The VMDB contains about 3,000,000 meteors obtained by standardized observing methods which were collected during the last ~25 years. The actual database is stored in dBase format; extracts in ASCII format can be downloaded from VMDB page.
VISDAT provides a data base system together with software designed to helps observers handle and utilize their observations. It allows preliminary analysis of the data for direct feedback to the observer's skills, and exports to other databases such as the VMDB and PosDat. In contrast to those systems, the VISDAT package preserves the complete information of an observing session. The archive contains nearly 30000 individual meteors observed over more than 2000 hours.
The Video Meteor Database is currently kept on the IMONET Homepage and contains video data of about 420,000 meteors recorded over nearly 3200 nights. The oldest records date back to 1993. The data is available as dBase files from http://www.imonet.org/database.html.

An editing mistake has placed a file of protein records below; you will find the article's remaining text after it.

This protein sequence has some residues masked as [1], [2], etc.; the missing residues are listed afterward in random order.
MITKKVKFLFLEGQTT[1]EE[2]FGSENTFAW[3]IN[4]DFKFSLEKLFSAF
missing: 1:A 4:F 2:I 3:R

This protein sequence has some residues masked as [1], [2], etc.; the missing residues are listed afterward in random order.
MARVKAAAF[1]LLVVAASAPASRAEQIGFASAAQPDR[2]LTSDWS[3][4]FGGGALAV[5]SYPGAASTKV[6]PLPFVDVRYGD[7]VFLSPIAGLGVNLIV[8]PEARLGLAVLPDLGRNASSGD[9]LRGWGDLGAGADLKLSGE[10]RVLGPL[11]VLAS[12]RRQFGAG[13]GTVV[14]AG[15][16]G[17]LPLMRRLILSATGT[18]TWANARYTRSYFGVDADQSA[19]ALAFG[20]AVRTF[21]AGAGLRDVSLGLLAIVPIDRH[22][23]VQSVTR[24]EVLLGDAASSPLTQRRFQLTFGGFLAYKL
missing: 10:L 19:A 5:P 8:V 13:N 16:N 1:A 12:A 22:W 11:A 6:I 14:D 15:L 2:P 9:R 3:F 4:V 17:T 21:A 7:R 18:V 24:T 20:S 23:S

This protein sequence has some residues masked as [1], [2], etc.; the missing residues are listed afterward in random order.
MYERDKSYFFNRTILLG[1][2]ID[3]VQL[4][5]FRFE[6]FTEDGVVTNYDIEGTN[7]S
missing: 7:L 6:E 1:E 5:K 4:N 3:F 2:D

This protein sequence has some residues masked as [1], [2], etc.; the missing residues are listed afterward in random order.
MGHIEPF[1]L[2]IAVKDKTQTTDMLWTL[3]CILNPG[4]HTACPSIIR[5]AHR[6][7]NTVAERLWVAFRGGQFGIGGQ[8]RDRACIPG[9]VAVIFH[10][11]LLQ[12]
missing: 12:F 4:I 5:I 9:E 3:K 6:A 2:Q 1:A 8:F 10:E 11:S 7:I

The MSSWG orbit database contains multi-station video meteor data from the Japanese MSSWG. The Meteor Science Seminar (MSS) was founded on October 8, 1978. The seminar is convened four times a year in Tokyo, Japan, for studying about meteors. The Meteor Science Seminar Working Group (MSSWG) was organized in this connection. Until 1992, it had been engaged in double-station photographic meteor observations, and since 1993 it has pursued double-station TV meteor observations.
The Radio Meteor Observing Bulletin (RMOB) is an independent initiative of some workers in the field of radio meteor scatter observations and data reduction. It started in August 1993 in order to spread the Perseid results via E-mail. Since then, it has appeared monthly, and it has gradually been expanded. In regularly publishing summaries of observations, potential radio observers are kept up to date of existing installations, possibilities and limitations of radio meteor observations.
On these pages you can find conversion tables between solar longitude and "normal" dates. All solar longitudes refer to equinox J2000 and have three significant decimals. The longitudes are given in 2-hour steps for each day of the years.
The solar longitudes are also available for download as text files.